UK manufacturing growth ground to a three-month low in February despite sterling’s weakness as new orders slowed and Brexit-induced cost pressures remained near record levels.
The latest Markit/Cips manufacturing purchasing managers’ index (PMI) showed that output showed a reading of 54.6 in February, down from 55.7 in January and shy of City economists’ expectations of 55.6. A reading above 50 indicates growth.
The big question remains as to whether robust growth can be sustainedRob Dobson
Rob Dobson, senior economist at IHS Markit, said output from manufacturing, which accounts for 12 per cent of the economy, remained comfortably above the long-run average of 51.6, but growth may ease in the months ahead.
“The survey is signalling quarterly manufacturing output growth close to the 1.5 per cent mark so far in the opening quarter which, if achieved, would be one of the best performances over the past seven years,” Dobson said.
“[But] the big question remains as to whether robust growth can be sustained or whether it will continue to wane in the coming months. The slowdown in new order growth and a drop in backlogs of work suggest output growth may slow further.”
Despite falling further from December’s two-and-a-half-year high, production and new orders were robust in January, with the Brexit-hit pound stoking overseas demand.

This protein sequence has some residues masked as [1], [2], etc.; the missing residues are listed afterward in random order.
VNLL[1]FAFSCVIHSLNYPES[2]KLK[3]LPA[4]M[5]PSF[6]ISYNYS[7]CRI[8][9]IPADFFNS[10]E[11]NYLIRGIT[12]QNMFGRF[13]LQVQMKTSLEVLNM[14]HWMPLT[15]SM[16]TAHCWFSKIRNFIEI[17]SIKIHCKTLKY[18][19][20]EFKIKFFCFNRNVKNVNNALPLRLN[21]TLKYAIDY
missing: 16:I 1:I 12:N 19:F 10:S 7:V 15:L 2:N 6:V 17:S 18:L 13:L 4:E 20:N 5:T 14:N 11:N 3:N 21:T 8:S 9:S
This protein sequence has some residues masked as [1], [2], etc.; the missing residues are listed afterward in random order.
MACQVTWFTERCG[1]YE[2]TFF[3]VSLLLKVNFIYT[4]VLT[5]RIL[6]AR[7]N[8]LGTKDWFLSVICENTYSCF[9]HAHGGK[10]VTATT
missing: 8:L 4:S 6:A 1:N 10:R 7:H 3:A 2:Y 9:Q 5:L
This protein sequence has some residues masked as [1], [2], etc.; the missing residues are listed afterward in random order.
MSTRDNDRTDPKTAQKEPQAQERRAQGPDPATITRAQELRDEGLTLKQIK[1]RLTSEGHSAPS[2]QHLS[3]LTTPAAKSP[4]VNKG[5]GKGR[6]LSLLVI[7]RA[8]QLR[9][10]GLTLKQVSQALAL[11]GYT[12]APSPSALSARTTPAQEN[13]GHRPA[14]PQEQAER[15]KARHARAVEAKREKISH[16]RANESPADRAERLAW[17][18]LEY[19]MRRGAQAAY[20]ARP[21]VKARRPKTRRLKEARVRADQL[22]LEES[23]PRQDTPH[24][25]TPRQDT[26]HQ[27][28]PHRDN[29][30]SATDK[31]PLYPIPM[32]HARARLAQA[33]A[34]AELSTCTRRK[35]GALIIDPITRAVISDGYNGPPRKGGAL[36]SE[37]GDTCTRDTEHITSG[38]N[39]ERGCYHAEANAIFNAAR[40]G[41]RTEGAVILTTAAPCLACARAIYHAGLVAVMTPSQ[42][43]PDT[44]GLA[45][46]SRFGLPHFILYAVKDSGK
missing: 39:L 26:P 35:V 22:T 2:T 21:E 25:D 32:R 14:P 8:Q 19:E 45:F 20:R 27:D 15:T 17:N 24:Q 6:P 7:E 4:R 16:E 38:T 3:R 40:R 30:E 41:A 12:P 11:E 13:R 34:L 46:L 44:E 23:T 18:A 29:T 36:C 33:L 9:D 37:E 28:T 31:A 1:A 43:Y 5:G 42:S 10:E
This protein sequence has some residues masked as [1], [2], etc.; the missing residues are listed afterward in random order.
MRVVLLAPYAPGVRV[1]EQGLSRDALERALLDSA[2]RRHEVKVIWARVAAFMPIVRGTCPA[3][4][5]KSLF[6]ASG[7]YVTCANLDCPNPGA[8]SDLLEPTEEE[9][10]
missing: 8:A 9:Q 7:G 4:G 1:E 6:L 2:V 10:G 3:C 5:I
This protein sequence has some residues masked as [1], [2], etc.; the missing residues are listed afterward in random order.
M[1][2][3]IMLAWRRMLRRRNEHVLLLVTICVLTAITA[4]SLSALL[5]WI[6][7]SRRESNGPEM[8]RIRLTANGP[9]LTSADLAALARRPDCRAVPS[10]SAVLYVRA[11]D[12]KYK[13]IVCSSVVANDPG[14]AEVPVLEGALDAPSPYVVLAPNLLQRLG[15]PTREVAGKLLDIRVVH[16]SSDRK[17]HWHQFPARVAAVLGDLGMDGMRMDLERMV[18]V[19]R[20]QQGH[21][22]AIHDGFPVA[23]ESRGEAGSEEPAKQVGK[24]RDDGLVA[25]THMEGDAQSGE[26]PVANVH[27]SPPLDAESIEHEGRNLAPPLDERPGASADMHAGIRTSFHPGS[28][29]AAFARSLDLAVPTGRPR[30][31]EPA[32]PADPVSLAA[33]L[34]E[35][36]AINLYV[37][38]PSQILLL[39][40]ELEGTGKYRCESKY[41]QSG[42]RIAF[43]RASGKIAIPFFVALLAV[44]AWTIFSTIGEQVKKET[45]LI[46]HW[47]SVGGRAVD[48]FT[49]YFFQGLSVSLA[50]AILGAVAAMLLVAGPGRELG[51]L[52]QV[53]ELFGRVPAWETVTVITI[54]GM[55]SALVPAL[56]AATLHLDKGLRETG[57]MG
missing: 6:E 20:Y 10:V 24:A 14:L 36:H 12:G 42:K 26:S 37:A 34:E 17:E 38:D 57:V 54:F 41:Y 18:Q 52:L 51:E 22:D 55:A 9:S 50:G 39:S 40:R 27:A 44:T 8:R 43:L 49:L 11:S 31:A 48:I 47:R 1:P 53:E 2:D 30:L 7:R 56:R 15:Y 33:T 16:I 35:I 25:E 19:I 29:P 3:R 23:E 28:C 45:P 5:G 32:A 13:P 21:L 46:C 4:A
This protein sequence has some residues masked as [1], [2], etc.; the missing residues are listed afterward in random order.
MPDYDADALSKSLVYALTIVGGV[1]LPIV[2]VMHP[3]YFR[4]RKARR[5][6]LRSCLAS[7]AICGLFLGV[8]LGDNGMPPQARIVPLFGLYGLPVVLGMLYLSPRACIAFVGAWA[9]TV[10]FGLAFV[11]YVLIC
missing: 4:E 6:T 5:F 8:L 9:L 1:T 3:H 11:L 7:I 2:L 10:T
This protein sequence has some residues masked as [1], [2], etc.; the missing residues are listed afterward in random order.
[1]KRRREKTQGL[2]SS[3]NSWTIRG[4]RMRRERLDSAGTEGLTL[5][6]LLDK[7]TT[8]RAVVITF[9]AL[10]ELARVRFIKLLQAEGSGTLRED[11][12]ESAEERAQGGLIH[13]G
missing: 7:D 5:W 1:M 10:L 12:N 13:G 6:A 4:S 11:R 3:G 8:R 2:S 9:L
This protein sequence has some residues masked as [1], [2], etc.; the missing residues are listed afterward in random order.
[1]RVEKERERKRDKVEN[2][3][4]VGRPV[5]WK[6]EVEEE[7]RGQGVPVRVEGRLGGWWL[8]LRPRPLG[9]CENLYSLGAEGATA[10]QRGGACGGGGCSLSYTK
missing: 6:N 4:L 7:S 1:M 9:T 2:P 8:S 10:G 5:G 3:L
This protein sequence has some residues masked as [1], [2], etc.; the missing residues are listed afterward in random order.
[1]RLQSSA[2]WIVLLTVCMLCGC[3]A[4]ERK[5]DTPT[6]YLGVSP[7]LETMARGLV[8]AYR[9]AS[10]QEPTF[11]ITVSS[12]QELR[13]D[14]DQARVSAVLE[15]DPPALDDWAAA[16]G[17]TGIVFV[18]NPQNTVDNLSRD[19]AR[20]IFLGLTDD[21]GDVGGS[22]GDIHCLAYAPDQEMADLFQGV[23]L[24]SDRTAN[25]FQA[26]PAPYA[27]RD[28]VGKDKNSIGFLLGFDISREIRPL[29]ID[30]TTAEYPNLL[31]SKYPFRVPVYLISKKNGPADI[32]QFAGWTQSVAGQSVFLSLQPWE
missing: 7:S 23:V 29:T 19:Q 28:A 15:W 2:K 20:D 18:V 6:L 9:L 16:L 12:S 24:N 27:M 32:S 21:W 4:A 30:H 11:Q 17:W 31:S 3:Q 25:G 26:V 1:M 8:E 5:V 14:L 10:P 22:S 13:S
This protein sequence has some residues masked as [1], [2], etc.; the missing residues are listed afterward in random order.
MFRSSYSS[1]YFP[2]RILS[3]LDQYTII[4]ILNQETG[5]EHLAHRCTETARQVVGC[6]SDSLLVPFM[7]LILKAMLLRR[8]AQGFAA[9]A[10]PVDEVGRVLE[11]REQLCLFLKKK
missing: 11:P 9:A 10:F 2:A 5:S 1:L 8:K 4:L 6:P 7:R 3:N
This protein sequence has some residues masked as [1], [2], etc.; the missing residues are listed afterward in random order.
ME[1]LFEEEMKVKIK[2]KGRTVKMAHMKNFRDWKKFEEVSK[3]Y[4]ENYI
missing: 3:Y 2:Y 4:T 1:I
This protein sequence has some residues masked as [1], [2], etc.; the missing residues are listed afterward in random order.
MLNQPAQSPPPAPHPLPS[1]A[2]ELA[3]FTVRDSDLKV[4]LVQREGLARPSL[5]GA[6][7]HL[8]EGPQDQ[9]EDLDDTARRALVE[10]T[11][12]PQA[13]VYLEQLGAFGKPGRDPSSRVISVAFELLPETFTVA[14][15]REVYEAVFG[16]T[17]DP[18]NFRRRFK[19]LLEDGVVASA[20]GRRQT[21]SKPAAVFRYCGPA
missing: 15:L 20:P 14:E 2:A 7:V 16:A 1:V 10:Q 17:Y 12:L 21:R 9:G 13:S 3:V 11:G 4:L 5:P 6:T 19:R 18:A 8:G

The report showed that input costs – raw materials etc – had eased back last month from January’s record highs, but were still close to the highest levels on record.
Sterling’s 18 per cent slump against the US dollar and 10 per cent fall versus the euro since last June’s Brexit vote has made the cost of imported raw materials more expensive for UK manufacturers.
The pound fell a further 0.7 per cent against the dollar yesterday on speculation that US interest rates will rise later this month and strengthen the dollar further, the hit to sterling exacerbated by the worse than expected manufacturing figures.
Howard Archer, chief UK economist at IHS Markit, said domestic orders tailed off in February, pointing to a bumpy road ahead for manufacturers.
“Rising prices for capital goods and big-ticket consumer durable goods, diminishing consumer purchasing power and likely increasing business concerns and uncertainties over the economy look likely to increasingly hamper manufacturers,” he said.
“There have also been reports that consumers brought forward purchases of big-ticket items in late-2016 in anticipation of rising prices over the coming months.
“Significantly higher prices charged by manufacturers for capital goods will also likely constrain demand.”
Manufacturing exports expanded for the ninth successive month, with stronger sales from mainland Europe, America and Australia offsetting slower domestic demand. Employment numbers in the sector also expanded again.